|Publication number||US5145571 A|
|Application number||US 07/562,265|
|Publication date||8 Sep 1992|
|Filing date||3 Aug 1990|
|Priority date||3 Aug 1990|
|Publication number||07562265, 562265, US 5145571 A, US 5145571A, US-A-5145571, US5145571 A, US5145571A|
|Inventors||Richard H. Lane, Timothy M. Ebel|
|Original Assignee||Bipolar Integrated Technology, Inc.|
|Export Citation||BiBTeX, EndNote, RefMan|
|Patent Citations (3), Referenced by (30), Classifications (12), Legal Events (9)|
|External Links: USPTO, USPTO Assignment, Espacenet|
This invention relates to metallization of integrated circuitry and more particularly to an additive metallization process in which interconnect lines are formed of a conductive metal, such as gold, over a semiconductor substrate surface with an intervening layer of a barrier metal.
Additive integrated circuit metallization processes are known to have a number of advantages over conventional substractive metallization techniques, and particularly in forming interconnects of a corrosion and oxidation resistant metal, such as gold.
A known gold IC metallization process is disclosed in U.S. Pat. No. 4,687,552 to Early et al, and references cited therein. Briefly, such a process commences by depositing a barrier metal layer, such as tungsten or a titanium tungsten (TiW), over a surface of a semiconductor substrate, followed by deposition of a thin plating layer, such as palladium. These layers may be deposited in a substantially flat layer directly onto the semiconductor substrate surface or, as shown in Early et al, over an insulative layer that has been patterned to provide contact openings in which portions of the semiconductor substrate surface are exposed. Next, a positive photoresist layer is applied and patterned to expose an area of the circuit upon which the metal interconnect is to be formed. Interconnect metal, such as gold, is then electroplated upon the exposed surface regions of the plating metal to form the metal interconnect lines. After removing the photoresist, the exposed areas of plating metal and barrier metal are etched away, using a conventional wet etch technique with the interconnect metal serving as a mask, to electrically isolate the interconnections. This forms a first-layer interconnect pattern. An insulative layer, such as silicon dioxide, can then be applied over the first-layer interconnections and the foregoing procedure can be repeated to form second layer interconnections. Third layer interconnections can be similarly formed.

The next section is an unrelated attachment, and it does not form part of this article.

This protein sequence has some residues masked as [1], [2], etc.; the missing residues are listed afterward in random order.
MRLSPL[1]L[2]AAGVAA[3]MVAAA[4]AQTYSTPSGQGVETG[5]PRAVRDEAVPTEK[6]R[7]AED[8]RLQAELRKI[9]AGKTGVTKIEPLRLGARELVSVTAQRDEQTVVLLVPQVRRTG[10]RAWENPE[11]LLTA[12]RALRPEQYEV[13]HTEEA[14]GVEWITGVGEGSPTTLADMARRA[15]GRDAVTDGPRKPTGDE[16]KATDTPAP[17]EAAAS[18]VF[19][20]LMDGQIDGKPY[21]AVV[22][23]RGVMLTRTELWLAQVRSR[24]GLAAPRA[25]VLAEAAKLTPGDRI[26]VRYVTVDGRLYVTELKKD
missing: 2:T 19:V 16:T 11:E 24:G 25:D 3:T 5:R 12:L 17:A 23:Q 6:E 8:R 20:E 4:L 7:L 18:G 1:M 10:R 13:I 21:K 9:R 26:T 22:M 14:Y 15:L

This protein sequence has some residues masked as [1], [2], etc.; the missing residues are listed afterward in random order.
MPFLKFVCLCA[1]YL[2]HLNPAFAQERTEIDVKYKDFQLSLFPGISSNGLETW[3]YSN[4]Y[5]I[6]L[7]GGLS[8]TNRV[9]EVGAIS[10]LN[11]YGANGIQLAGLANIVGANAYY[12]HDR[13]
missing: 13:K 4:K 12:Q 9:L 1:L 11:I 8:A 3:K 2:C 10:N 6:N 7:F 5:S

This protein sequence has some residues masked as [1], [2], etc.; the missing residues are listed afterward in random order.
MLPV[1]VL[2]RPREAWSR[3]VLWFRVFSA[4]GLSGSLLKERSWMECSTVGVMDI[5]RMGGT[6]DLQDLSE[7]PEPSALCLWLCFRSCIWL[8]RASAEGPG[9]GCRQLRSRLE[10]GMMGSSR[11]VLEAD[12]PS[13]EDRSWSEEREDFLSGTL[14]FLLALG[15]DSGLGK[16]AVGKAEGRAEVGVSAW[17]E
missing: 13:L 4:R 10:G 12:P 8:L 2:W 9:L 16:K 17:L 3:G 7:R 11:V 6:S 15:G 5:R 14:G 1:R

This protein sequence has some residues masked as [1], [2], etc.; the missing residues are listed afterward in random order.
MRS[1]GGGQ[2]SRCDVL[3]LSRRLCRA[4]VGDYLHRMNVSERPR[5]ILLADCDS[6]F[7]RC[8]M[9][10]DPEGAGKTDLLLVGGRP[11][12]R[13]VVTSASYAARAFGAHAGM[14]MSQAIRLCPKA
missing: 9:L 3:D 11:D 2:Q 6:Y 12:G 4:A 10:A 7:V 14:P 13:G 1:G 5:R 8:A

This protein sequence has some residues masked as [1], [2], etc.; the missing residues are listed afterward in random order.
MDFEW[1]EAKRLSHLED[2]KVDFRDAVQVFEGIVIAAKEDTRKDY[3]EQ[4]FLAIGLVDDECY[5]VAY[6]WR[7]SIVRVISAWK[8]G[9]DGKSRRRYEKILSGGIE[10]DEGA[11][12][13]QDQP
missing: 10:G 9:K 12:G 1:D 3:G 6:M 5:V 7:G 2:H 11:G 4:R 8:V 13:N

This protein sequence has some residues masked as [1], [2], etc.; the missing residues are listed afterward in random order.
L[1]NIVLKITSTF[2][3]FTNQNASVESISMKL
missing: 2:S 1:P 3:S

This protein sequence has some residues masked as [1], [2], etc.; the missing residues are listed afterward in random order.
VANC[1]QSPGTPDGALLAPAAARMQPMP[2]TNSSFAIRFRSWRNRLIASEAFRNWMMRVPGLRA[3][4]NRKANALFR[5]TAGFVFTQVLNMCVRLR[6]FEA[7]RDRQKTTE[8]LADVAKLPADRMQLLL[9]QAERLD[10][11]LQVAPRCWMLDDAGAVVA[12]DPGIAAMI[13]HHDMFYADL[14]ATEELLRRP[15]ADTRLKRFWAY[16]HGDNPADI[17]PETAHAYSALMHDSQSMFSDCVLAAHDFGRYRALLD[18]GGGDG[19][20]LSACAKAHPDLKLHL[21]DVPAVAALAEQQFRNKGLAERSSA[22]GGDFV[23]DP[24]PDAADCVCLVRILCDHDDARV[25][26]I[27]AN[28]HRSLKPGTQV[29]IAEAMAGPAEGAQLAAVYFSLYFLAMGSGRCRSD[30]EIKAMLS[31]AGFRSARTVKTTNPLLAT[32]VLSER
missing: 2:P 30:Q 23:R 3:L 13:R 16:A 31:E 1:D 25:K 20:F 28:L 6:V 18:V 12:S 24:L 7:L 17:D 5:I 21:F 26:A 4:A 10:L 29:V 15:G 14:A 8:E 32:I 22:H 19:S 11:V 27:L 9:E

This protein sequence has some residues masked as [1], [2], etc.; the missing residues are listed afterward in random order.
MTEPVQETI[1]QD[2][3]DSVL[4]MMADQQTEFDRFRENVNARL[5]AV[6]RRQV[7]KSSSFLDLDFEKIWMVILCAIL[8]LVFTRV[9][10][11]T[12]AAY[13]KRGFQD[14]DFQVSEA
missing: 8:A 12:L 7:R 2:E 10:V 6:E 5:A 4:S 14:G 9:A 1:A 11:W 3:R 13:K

The foregoing approach has a number of drawbacks. One is that the step of wet etching the plating and barrier metal layers tends to undercut the interconnect metal layers. Undercutting occurs because wet etching is essentially isotropic; thus, the barrier metal not masked by the interconnect metal is removed from a margin extending beneath the edges of the interconnect metal. Added problems include the facts that using palladium as a plating layer catalyzes the undercutting, and that, due to topographic variations, it is necessary to overetch by 20-25%. A second problem, for which Early et al describe and propose one solution, is deformation of the interconnect metal line profiles during subsequent process steps, particularly annealing. This problem is enhanced by the fact that electroplating the gold metal lines into a photoresist pattern produces a retrograde sidewall, which is accentuated by deformation due to heat treating.
Early et al approached the latter problem by deposition of a rhodium layer atop the gold interconnect layer. This approach requires the use of a second electrodeposition step, and, further, requires that the palladium layer be sputter etched, rather than wet etched, to avoid removing gold and undercutting the rhodium. Moreover, this approach does not avoid the undercutting affects of a wet TiW etch.